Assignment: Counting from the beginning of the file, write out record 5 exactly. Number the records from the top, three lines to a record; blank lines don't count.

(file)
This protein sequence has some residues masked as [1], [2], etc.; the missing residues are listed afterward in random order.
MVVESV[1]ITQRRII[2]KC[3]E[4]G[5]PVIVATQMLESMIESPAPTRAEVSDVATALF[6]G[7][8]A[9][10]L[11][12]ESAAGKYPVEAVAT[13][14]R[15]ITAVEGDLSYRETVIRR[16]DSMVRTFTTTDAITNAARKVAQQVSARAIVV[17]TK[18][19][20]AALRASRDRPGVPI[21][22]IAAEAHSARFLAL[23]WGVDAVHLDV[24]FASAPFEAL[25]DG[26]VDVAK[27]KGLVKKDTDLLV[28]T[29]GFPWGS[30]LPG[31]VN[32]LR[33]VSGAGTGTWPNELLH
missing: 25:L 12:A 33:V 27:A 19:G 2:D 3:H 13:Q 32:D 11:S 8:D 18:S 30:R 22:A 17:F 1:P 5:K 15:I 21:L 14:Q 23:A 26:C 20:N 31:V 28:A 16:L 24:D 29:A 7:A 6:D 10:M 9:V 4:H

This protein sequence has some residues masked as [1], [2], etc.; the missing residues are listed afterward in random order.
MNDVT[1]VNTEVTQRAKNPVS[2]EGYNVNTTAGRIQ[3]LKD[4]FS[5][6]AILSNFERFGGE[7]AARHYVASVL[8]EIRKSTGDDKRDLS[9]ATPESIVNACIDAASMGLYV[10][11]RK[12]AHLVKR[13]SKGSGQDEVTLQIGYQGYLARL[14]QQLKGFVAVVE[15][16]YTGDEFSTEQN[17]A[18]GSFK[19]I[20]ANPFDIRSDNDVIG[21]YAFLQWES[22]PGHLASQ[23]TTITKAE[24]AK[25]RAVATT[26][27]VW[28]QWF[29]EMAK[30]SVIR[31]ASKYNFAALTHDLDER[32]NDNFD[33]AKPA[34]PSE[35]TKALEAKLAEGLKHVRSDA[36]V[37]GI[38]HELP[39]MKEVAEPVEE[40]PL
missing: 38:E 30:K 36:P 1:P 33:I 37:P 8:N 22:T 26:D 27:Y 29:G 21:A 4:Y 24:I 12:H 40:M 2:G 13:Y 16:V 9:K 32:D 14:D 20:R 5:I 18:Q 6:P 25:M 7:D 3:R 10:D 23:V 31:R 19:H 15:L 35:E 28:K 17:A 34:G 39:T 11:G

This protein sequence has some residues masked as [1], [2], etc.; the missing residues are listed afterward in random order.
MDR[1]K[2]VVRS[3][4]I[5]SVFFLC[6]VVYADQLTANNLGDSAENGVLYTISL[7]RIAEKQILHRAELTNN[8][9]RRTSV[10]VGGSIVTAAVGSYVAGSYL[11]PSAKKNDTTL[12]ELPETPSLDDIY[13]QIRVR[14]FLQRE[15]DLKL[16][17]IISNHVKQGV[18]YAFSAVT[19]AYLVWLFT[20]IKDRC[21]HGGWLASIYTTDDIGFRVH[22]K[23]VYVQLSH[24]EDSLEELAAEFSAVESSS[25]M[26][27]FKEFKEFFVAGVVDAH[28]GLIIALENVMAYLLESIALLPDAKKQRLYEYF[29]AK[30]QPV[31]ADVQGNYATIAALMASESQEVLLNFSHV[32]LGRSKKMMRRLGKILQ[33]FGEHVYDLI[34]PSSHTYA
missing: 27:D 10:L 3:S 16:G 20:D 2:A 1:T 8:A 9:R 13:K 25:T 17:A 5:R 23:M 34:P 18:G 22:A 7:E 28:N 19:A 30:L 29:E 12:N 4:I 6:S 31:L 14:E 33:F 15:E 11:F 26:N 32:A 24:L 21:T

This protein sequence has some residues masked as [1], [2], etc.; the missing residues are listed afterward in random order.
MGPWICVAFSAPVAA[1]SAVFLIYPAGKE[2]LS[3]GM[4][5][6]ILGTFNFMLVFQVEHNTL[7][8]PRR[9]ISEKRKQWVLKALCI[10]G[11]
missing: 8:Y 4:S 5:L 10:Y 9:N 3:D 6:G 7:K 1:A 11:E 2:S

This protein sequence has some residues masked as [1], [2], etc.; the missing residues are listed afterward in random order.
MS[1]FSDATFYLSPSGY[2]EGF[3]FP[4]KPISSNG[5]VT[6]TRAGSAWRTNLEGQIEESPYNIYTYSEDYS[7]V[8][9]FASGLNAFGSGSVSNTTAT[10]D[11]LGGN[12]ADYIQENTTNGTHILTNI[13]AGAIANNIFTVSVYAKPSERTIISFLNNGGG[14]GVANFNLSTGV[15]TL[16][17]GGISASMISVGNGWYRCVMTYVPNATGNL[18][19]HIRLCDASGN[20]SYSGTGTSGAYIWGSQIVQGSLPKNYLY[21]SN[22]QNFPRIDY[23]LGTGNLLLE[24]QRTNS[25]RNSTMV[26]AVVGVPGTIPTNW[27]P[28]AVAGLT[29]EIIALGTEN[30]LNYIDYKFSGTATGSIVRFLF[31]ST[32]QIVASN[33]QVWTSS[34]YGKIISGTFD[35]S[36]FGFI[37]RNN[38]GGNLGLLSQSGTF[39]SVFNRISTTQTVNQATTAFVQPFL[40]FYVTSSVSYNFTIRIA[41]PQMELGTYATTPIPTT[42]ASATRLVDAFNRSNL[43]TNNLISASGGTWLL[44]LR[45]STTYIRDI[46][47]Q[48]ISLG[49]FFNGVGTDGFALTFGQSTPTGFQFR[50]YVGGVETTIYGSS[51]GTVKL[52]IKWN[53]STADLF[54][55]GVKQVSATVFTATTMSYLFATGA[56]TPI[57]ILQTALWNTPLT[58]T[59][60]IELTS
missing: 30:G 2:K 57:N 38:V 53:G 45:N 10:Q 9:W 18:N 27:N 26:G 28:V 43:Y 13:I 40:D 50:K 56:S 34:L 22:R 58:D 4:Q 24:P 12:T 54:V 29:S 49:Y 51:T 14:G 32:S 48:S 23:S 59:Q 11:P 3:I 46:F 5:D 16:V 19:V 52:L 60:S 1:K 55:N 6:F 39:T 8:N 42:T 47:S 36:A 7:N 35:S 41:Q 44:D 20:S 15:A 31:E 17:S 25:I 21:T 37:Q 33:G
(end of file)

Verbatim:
This protein sequence has some residues masked as [1], [2], etc.; the missing residues are listed afterward in random order.
MS[1]FSDATFYLSPSGY[2]EGF[3]FP[4]KPISSNG[5]VT[6]TRAGSAWRTNLEGQIEESPYNIYTYSEDYS[7]V[8][9]FASGLNAFGSGSVSNTTAT[10]D[11]LGGN[12]ADYIQENTTNGTHILTNI[13]AGAIANNIFTVSVYAKPSERTIISFLNNGGG[14]GVANFNLSTGV[15]TL[16][17]GGISASMISVGNGWYRCVMTYVPNATGNL[18][19]HIRLCDASGN[20]SYSGTGTSGAYIWGSQIVQGSLPKNYLY[21]SN[22]QNFPRIDY[23]LGTGNLLLE[24]QRTNS[25]RNSTMV[26]AVVGVPGTIPTNW[27]P[28]AVAGLT[29]EIIALGTEN[30]LNYIDYKFSGTATGSIVRFLF[31]ST[32]QIVASN[33]QVWTSS[34]YGKIISGTFD[35]S[36]FGFI[37]RNN[38]GGNLGLLSQSGTF[39]SVFNRISTTQTVNQATTAFVQPFL[40]FYVTSSVSYNFTIRIA[41]PQMELGTYATTPIPTT[42]ASATRLVDAFNRSNL[43]TNNLISASGGTWLL[44]LR[45]STTYIRDI[46][47]Q[48]ISLG[49]FFNGVGTDGFALTFGQSTPTGFQFR[50]YVGGVETTIYGSS[51]GTVKL[52]IKWN[53]STADLF[54][55]GVKQVSATVFTATTMSYLFATGA[56]TPI[57]ILQTALWNTPLT[58]T[59][60]IELTS
missing: 30:G 2:K 57:N 38:V 53:G 45:N 10:Q 9:W 18:N 27:N 26:G 28:V 43:Y 13:I 40:D 50:K 56:S 34:L 22:R 58:D 4:Q 24:P 12:T 54:V 29:S 49:Y 51:T 14:G 32:S 48:S 23:S 59:Q 11:P 3:I 46:F 5:D 16:V 19:V 52:L 60:S 1:K 55:N 6:F 39:T 8:N 42:T 47:S 36:A 7:N 35:S 41:Q 44:D 20:S 15:A 31:E 17:S 25:I 21:T 37:Q 33:G